Viet police ‘punched’ journalist

HANOI – MEDIA rights group Reporters without Borders has denounced the ‘arrest and mistreatment’ of an American journalist covering a protest in Vietnam.

The Associated Press accused Vietnamese police of punching its Hanoi bureau chief Ben Stocking in the face as he tried to cover a demonstration in the capital Hanoi on Friday.

Police took his camera and, when he asked for it back, hit him on the head with it and punched him, the AP said in a report from Bangkok published on the Internet.

He then spent two and a half hours in a police station before being taken to a clinic where he had four stitches to his head.

‘Reporters Without Borders condemns the arrest and mistreatment of Associated Press Hanoi bureau chief Ben Stocking by police while he was covering a peaceful demonstration by Vietnamese Catholics,’ the group said in a statement.

The AP has asked the Vietnamese authorities to apologise and return Mr Stocking’s camera, it said.

Vietnam denied the allegations.

‘Ben Stocking has violated Vietnam’s laws by intentionally trying to take photos at prohibited areas,’ said foreign ministry spokesman Le Dung.

‘It is totally untrue that Mr Ben Stocking was beaten by Vietnamese security forces.’

The US embassy in Vietnam said it had lodged a protest with the government over the incident, which took place during a protest by Catholic priests, monks and nuns against government construction work on land claimed by the Church.

‘We strongly object to any aggressive actions being taken against any individuals American or otherwise who is observing or participating in a peaceful gathering,’ an embassy spokeswoman told AFP.

‘We have protested the incident to the government.’ — AFP

Viet police ‘punched’ journalist

More information and video of arrest


Police detain, beat Associated Press reporter in Vietnam

New York, September 19, 2008—The Committee to Protect Journalists condemns the actions of Vietnamese police who assaulted Associated Press reporter Ben Stocking, after detaining him in Hanoi today. Police detained Stocking, AP’s Hanoi bureau chief, while he was covering a Catholic protest.

Anonymous video footage posted on YouTube shows two men obstructing Stocking as he tries to photograph a prayer vigil, which was staged in protest against city development of land claimed by the church. The men, one of whom wears a uniform, then lead the obviously unwilling journalist from the scene. The footage does not show the rest of the incident described in the report.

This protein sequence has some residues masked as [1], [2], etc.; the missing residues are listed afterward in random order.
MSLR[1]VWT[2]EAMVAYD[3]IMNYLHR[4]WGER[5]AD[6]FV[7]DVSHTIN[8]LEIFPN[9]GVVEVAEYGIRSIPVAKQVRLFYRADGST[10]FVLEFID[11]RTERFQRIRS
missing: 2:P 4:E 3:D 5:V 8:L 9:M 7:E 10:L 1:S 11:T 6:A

“This brutal police treatment of a working journalist is completely unwarranted,” said Joel Simon, CPJ’s executive director. “Journalists should be free to report civil unrest in Vietnam without fear of violence from the authorities.”

In the AP story, Stocking says police confiscated his camera then punched and kicked him when he asked for it back. He also says they hit him in the head with his camera when he reached for it at the police station where he was later taken for questioning, opening a wound which required four stitches.

The AP said it will protest the incident and that the U.S. Embassy had filed a formal protest. Stocking was allowed to leave police custody with an embassy official to seek medical treatment, the report said.

It was not clear whether police obstructed other reporters at the protest site.

CPJ News Alert 2008

More information and video of arrest

Officials in Vietnam deny beating AP reporter

BANGKOK, Thailand (AP) — Vietnamese officials have denied beating an Associated Press reporter in Vietnam while he covered a Catholic prayer vigil in the communist country.

The denial comes a day after Ben Stocking, the Hanoi bureau chief for The Associated Press, was released from police custody after about 2 1/2 hours and required four stitches on the back of his head. His camera was confiscated by police.

Vietnam’s foreign ministry spokesman Le Dung posted a statement Saturday on the ministry’s web site that said, “Stocking broke the Vietnamese law by deliberately taking pictures at a place where taking pictures was not allowed.”

“There was no beating of Mr. Ben Stocking by the Vietnamese security force,” the statement said.

The Associated Press: Officials in Vietnam deny beating AP reporter

More information and video of arrest

AP reporter violates Vietnam’s laws: spokesman

10:55′ 20/09/2008 (GMT+7)

Foreign Ministry spokeman Le Dung

VietNamNet Bridge – Vietnam Foreign Ministry spokeman denied accusations that an AP reporter had been beaten, but reiterated that the foreign reporter has violated the country’s laws.

“According to reports that we have received, Ben Stocking has violated Vietnam’s laws by intentionally taking photos at prohibited areas,” spokeman Le Dung said when he was asked for the reasons why AP reported Ben Stocking had been arrested for two hours and beaten by the police on September 19.

Dung also said security guards had told the reporter not to take photos but he refused to comply with.

“It is totally untrue that Mr Ben Stocking was beaten by Vietnamese police force,” the spokesman affirmed.

(Source: VNA)

VietNamNet – AP reporter violates Vietnam’s laws: spokesman

More information and video of arrest

AP reporter detained, beaten by police in Vietnam

BANGKOK, Thailand (AP) — An Associated Press reporter in Vietnam was punched, choked and hit over the head with a camera by police who detained him Friday while he covered a Catholic prayer vigil in the communist country.

Ben Stocking, the Hanoi bureau chief for The Associated Press, was released from police custody after about 2 1/2 hours and required four stitches on the back of his head. His camera was confiscated by police.

“They told me I was taking pictures in a place that I was not allowed to be taking pictures. But it was news, and I went in,” Stocking said by telephone from Hanoi.

Stocking, 49, was covering a demonstration by Catholic priests and church members at the site of the former Vatican Embassy in Hanoi, which is currently the subject of a land dispute between the church and city authorities.

The city had started to clear the site Friday after announcing a day earlier that it planned to use the land for a public library and park — a significant development in an already tense relationship between the church and state in Hanoi.

After Vietnam’s communist government took power in 1954, it confiscated property from many landowners, including the Catholic Church. The church says it has documents showing it has title to the land.